Supreme Court rules that local authorities are to be held vicariously liable for abuse perpetrated by foster parents

A long awaited judgment has been handed down by the Supreme Court in the case of Armes v Nottingham Council. This landmark decision is a welcome change to the legal landscape in favour of those who have suffered sexual abuse at the hands of foster parents.

There has been longstanding debate as to whether foster carers should be considered employees of the local authority. Despite a foster carer being trained, supervised, paid and selected by the local authority, for many years the law has not considered them to be an employee. This has had the effect of allowing a local authority to distance themselves from, and argue they are not responsible for, the actions of their foster carers. The judgment, which overturned previous decisions of the Court, means that foster carers are to be considered employees and a local authority will be held liable for abuse perpetrated by foster parents, regardless of whether they were aware such abuse was taking place.

When the local authority has removed a child from the care of their parents and placed them in foster care, that child has a right to be safe and well cared for. Whilst most foster parents provide a secure and nurturing home environment, this is sadly not always the case. Where a child has suffered abuse when in foster care it can be difficult to establish the local authority was negligent in failing to be prevent the abuse. Furthermore, before the point at which the local authority could be expected to know, the abuse is likely to have taken place on multiple occasions. This could significantly limit the amount of compensation that claimant receives, as they would only be entitled to receive damages for the harm suffered after the point at which the local authority should have intervened. However, following this judgment, there is no longer a need to establish negligence where abuse has been perpetrated by a foster parent. The local authority can be held vicariously liable for the abuse suffered and the claimant will be entitled to compensation for the entirety of the abuse they experienced.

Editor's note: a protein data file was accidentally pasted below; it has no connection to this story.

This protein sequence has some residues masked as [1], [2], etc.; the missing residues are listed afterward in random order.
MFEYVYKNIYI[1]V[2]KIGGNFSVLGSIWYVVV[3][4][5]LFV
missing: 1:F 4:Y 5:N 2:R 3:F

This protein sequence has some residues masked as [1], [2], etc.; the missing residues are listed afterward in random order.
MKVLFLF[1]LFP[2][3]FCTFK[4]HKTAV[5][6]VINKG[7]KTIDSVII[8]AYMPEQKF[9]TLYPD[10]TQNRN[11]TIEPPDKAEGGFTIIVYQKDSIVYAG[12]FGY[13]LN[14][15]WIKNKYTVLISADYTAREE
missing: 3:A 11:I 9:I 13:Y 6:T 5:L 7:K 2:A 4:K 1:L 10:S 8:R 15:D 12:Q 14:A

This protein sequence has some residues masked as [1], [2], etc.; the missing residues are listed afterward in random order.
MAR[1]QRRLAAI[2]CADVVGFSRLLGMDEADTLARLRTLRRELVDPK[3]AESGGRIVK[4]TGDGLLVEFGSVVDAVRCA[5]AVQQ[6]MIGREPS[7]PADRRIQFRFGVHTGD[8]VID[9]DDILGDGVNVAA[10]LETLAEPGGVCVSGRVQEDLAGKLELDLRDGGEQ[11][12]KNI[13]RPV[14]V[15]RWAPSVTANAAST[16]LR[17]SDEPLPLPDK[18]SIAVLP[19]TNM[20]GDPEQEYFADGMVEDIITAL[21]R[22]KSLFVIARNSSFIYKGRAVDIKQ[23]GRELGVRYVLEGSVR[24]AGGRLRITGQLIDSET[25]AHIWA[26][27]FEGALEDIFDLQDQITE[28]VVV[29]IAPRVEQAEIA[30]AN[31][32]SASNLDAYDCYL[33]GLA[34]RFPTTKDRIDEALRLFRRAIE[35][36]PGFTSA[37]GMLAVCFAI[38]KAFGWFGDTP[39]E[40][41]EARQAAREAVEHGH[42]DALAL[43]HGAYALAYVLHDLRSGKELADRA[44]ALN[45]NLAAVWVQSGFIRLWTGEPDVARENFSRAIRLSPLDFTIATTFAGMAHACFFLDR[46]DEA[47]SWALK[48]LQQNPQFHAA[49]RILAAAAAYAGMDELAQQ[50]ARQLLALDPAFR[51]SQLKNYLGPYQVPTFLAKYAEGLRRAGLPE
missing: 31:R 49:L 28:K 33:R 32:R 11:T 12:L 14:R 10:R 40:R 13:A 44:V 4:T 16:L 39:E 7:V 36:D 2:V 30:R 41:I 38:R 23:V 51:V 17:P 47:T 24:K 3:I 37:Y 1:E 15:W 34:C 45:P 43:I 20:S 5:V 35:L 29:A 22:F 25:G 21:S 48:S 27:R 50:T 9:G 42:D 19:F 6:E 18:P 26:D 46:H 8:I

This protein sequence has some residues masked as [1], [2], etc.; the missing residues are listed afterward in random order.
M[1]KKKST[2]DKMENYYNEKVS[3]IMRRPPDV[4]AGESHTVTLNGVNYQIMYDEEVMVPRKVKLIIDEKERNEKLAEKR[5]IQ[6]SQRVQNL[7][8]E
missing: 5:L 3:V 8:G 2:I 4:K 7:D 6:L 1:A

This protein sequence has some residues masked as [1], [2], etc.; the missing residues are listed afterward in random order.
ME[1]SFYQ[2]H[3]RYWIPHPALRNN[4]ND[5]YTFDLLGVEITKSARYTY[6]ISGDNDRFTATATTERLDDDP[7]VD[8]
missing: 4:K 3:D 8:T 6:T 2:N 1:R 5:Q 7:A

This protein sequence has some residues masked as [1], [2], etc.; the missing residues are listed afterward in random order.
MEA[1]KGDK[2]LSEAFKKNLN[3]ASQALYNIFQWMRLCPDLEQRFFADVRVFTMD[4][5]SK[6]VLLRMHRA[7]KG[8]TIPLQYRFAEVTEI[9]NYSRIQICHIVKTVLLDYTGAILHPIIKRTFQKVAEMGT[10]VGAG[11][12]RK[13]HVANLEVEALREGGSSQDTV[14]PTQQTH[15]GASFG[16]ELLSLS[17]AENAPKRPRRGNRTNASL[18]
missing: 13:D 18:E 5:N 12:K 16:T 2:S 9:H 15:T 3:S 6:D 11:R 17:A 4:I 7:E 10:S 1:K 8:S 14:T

This judgment will allow many survivors of sexual abuse whilst in foster care to pursue justice, which they have previously been prevented from doing due to the position of the law. Rachel Thain, specialist abuse lawyer, says,

“This is a long awaited judgment and I have been waiting with baited breath. This is a landmark ruling from the Supreme Court which I very much welcome. For those who have suffered abuse at the hands of their foster carer, the breach of trust and harm caused can be devastating. They often find themselves out of the frying pan and into the fire. I wholehearted support the decision made by the Supreme Court. A barrier to those who deserve justice has been removed, so they have the opportunity to force a local authority to take responsibility for what happened to them”.

If you or anyone you know has experienced abuse whilst in foster care, please contact our specialist team for a free and no obligation chat by calling Freephone 0808 139 1597 or email Rachel directly at

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